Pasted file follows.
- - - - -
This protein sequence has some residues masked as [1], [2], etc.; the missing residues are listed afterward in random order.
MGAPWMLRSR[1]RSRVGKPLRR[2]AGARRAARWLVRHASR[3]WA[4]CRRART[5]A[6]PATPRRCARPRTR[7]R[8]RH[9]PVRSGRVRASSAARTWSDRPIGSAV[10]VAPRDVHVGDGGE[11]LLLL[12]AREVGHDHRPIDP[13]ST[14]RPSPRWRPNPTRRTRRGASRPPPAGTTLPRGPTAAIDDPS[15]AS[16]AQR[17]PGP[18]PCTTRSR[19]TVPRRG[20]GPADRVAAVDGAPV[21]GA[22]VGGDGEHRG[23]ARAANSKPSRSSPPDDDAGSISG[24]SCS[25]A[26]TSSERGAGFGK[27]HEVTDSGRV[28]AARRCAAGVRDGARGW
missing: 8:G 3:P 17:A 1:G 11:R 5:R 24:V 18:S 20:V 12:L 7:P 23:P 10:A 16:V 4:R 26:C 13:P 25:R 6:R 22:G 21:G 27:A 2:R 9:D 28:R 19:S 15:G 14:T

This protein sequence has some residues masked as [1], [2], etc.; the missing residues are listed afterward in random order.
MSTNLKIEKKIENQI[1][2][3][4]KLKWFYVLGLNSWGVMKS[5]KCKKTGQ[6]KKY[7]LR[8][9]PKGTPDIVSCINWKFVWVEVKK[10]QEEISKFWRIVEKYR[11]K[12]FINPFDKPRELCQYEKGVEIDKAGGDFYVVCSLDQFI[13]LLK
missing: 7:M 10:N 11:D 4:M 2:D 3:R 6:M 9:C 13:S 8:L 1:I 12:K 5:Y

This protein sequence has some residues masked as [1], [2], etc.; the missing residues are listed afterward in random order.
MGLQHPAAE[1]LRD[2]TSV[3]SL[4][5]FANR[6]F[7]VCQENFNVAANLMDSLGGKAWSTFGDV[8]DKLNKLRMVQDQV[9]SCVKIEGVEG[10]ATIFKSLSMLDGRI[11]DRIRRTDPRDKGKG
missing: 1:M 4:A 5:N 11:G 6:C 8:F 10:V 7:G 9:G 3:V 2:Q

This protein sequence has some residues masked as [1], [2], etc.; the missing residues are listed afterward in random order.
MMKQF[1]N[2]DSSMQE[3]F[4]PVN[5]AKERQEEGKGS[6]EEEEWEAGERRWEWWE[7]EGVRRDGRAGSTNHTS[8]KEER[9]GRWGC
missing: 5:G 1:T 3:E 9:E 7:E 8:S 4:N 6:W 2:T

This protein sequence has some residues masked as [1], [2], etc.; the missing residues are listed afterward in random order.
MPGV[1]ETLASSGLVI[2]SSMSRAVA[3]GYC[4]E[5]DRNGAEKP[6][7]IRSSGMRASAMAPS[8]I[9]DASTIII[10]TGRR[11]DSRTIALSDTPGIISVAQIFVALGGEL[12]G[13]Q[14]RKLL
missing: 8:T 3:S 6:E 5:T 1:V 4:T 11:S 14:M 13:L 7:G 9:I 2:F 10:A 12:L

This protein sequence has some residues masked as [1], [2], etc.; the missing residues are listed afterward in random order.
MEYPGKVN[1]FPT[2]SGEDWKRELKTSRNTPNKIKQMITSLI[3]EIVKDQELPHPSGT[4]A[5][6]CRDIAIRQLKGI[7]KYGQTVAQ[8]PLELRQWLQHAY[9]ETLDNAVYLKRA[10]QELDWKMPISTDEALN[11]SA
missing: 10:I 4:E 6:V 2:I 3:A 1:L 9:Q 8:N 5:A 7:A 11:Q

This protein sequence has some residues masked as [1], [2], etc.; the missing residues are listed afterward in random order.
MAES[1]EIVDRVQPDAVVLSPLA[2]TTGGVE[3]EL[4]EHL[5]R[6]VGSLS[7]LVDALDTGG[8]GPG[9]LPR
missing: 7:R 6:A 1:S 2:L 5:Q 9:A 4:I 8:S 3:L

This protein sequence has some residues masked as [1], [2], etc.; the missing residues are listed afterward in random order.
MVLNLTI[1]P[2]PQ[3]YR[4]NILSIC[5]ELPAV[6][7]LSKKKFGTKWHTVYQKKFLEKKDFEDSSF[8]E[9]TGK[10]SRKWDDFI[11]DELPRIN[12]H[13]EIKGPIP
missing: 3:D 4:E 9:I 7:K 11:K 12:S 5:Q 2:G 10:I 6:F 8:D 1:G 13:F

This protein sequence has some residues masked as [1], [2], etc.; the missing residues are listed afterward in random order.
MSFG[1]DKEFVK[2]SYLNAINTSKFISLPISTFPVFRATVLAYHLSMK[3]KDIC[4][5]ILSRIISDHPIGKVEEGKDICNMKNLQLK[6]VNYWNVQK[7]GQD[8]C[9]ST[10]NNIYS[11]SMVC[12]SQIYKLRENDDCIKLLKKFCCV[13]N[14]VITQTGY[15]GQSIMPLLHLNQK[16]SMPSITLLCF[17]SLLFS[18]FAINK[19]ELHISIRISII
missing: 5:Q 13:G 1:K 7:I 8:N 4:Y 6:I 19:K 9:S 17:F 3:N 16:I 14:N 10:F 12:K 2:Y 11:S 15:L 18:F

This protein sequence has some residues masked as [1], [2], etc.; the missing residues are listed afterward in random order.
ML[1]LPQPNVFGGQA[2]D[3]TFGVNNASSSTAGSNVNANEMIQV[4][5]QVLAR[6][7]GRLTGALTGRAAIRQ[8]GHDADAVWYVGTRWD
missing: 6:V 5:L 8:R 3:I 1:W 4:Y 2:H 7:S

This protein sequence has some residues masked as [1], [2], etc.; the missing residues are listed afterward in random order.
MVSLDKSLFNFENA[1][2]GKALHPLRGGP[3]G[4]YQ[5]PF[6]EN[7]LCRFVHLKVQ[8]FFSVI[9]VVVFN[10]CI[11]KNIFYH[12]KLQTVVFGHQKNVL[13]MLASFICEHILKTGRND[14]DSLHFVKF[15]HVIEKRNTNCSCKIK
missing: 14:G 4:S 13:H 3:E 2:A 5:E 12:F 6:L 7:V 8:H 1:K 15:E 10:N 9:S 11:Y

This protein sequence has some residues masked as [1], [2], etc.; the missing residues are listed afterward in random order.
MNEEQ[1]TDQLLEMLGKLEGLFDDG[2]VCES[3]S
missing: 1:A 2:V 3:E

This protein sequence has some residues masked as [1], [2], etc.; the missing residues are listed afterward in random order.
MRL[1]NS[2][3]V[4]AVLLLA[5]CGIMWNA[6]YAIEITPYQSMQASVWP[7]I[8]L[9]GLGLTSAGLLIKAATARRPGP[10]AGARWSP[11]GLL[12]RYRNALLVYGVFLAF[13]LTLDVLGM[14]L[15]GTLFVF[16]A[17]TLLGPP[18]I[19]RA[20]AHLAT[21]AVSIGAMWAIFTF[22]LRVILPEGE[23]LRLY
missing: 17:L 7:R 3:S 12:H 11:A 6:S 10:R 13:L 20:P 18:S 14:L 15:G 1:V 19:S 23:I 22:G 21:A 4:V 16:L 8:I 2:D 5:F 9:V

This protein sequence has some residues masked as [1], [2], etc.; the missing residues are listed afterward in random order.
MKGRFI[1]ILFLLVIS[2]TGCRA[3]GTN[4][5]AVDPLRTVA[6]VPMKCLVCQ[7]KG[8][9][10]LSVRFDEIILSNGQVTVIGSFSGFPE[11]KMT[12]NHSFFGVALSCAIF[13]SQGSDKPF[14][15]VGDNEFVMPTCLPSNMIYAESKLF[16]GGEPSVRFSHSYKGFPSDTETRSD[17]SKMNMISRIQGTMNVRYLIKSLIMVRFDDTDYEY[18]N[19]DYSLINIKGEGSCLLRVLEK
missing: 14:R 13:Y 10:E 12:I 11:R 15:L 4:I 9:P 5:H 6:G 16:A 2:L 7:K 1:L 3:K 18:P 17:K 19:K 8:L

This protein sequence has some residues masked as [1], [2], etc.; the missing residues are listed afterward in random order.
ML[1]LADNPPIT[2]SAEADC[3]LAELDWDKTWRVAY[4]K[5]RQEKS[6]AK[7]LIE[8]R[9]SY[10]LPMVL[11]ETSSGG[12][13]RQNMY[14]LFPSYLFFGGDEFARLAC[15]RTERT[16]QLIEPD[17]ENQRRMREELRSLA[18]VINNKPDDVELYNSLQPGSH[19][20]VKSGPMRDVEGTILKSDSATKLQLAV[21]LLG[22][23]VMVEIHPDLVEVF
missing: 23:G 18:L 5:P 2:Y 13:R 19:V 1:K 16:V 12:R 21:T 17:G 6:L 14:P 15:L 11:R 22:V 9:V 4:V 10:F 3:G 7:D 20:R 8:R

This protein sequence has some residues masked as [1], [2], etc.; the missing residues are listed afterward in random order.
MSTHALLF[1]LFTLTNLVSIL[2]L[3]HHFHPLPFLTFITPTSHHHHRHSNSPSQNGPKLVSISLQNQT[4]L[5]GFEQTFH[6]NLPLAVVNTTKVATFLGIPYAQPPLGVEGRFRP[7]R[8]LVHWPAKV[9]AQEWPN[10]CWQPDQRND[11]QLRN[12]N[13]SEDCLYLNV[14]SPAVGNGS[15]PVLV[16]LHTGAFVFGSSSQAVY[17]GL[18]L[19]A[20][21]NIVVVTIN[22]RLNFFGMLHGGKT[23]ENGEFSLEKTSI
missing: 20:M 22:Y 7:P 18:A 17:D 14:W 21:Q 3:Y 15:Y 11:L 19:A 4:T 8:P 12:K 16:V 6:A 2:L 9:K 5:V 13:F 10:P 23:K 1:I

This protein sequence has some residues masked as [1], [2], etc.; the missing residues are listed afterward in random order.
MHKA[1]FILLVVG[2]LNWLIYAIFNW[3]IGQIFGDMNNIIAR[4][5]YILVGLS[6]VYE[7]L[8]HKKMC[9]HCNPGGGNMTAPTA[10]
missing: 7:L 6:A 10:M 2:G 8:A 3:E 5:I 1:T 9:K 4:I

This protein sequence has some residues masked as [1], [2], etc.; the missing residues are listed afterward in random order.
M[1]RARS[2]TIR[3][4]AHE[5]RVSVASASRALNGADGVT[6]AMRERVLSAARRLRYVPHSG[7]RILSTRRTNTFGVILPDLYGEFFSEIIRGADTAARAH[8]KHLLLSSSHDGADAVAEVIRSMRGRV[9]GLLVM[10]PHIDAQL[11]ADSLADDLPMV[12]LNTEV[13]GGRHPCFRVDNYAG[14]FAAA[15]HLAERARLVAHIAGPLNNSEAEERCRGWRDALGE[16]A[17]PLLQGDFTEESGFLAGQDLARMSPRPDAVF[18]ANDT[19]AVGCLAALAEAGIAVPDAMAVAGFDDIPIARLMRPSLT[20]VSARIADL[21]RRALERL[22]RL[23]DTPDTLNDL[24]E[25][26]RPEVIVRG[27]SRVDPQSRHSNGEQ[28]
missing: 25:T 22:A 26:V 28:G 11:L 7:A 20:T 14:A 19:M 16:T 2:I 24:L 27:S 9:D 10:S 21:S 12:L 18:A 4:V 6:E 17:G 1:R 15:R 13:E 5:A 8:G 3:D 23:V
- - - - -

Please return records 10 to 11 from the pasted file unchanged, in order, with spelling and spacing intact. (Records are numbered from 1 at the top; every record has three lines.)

This protein sequence has some residues masked as [1], [2], etc.; the missing residues are listed afterward in random order.
ML[1]LPQPNVFGGQA[2]D[3]TFGVNNASSSTAGSNVNANEMIQV[4][5]QVLAR[6][7]GRLTGALTGRAAIRQ[8]GHDADAVWYVGTRWD
missing: 6:V 5:L 8:R 3:I 1:W 4:Y 2:H 7:S

This protein sequence has some residues masked as [1], [2], etc.; the missing residues are listed afterward in random order.
MVSLDKSLFNFENA[1][2]GKALHPLRGGP[3]G[4]YQ[5]PF[6]EN[7]LCRFVHLKVQ[8]FFSVI[9]VVVFN[10]CI[11]KNIFYH[12]KLQTVVFGHQKNVL[13]MLASFICEHILKTGRND[14]DSLHFVKF[15]HVIEKRNTNCSCKIK
missing: 14:G 4:S 13:H 3:E 2:A 5:E 12:F 6:L 7:V 8:H 1:K 15:E 10:N 9:S 11:Y